Palestinians must take the political offensive

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Perhaps one should not put too much weight to the off the cuff remarks made by Palestinian President Yasser Arafat during his speech to the Palestinian Legislative Council, but its importance should not be overlooked either.

When he came to the paragraph about the independence of the executive, legislative and judicial powers, Arafat diverted from the prepared text. He told the legislatures assembled in his bunker words to the effect that they would do him a favor by reliving him from this awesome responsibility if they were not happy with the way he has been handling his executive powers.

The hint of resignation certainly attempts to fend off the anger of the Palestinian public with his handling of his leadership role. The nearly two years of Al Aqsa Intifada has cause major setback to Palestinian life, economy and sense of direction.

But the power of such a hint is not solely intended on the angry representatives of the Palestinian people but it goes further to the Israelis and the Americans. While the Americans have called for changes in the Palestinian leadership, Israel has not left a derogatory term that they have not applied to the Palestinian president. Israeli tanks which were poised a few hundred meters outside Arafat’s Ramallah headquarters have turned the Palestinian leader into a prisoner in his own office. They have bombed, shelled, blown up and destroyed every symbol of the Palestinian Authority. Palestinian police men, most of them uninvolved in the resistance to the Israelis have been killed (at times point blank) simple because of the uniform of the Palestinian National Authority which they were wearing.

Yet despite the rhetoric and the anti PNA violence, the Israelis have not attempted to harm the Palestinian leader. They have called him irrelevant yet they are closely watching him, somehow with the hope of reengaging with him at a later date. For the Israelis, it seems that what they are waiting for is for Arafat to declare surrender or to show clear signs of accepting Israeli dictates.

In the meanwhile the Israelis are present in every Palestinian city, town or village. Their troops are able to enter any Palestinian local upon their whim without even the lip service rejection that the US was showing a few months. At one time President Bush declared firmly that Israel must withdraw from Palestinian territories, now even this demand has disappeared from the White House daily briefings.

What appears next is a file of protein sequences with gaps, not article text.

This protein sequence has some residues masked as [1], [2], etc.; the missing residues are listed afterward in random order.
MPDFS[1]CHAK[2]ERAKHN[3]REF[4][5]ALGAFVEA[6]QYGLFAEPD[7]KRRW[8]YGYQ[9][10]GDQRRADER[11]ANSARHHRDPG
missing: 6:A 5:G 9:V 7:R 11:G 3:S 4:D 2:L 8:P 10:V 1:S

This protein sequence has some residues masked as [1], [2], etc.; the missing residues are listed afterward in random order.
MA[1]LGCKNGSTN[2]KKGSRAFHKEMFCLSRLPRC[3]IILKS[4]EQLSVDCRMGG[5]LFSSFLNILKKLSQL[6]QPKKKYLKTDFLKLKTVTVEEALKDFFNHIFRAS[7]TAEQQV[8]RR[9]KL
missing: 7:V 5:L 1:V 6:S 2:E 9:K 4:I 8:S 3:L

The problem is that the Palestinian Authority has not been able to cause the Israelis to pay the logical price for their reoccupation. They are holding three million Palestinians virtually in a large prison. They apply day long curfews when they want, lift it when they choose. Yet they are not taking any responsibility for the day to day lives of Palestinians even while they are ruining it. As the Israeli journalists Danny Rubenstein said, the Israelis are having the cake and eating it too. They are occupying without having to pay the cost of such occupation.

The price of occupation must be financial, moral and political. An occupier is obliged by International law to provide for the people under its occupation. They must pay teachers and other public servants and allow the people under its military rule a normal productive economic life. The full price of occupation should be that Israel take responsibility for security matters. Since they occupy all areas, they can’t blame any recognized Palestinian counterpart for what happens on the security field. And the moral price of occupation is the evil it reflects on the state of Israel as a 21 century power that holds a population against their will using tanks and helicopters.

What is saving Israel from having to pay this price of occupation is the presence of remnants of the Palestinian Authority, and Arafat is Ramallah. The Israelis can use this fig leave to avoid doing anything (except havoc) in the reoccupied Palestinian areas. What is ironic is that this is taking place at the same time that Israel’s prime minister is rejecting the Oslo Accords and all the agreements signed with the PLO since (which gave birth to the PNA).

The Palestinian leadership must not allow this status quo to continue. If the Israeli troops are not willing to withdraw, Israel has to pay a higher price for its reoccupation. The only way that this price will be paid is for the Palestinian leadership to have to courage to take the political offensive and to give the Israeli and the international community an ultimatum.

It is not enough to hint at resignation. The Palestinian leader must force the choice on Israel and to the International community. Israel must either to withdraw in order for the PNA to be able to work properly or the PNA, including its president will resign. If the Israelis will be forced to take full responsibility, they will be further exposed as a brutal, anti democratic and anti peace regime that is only interested in Palestinian land.

Daoud Kuttab is a Palestinian journalist from Jerusalem. He is the director of the Institute of Modern Media at Al Quds University which owns and runs Al Quds Educational Television. In May 2001, Mr. Kuttab received the International Press Institute’s award as one of fifty press freedom heroes in the last fifty years.

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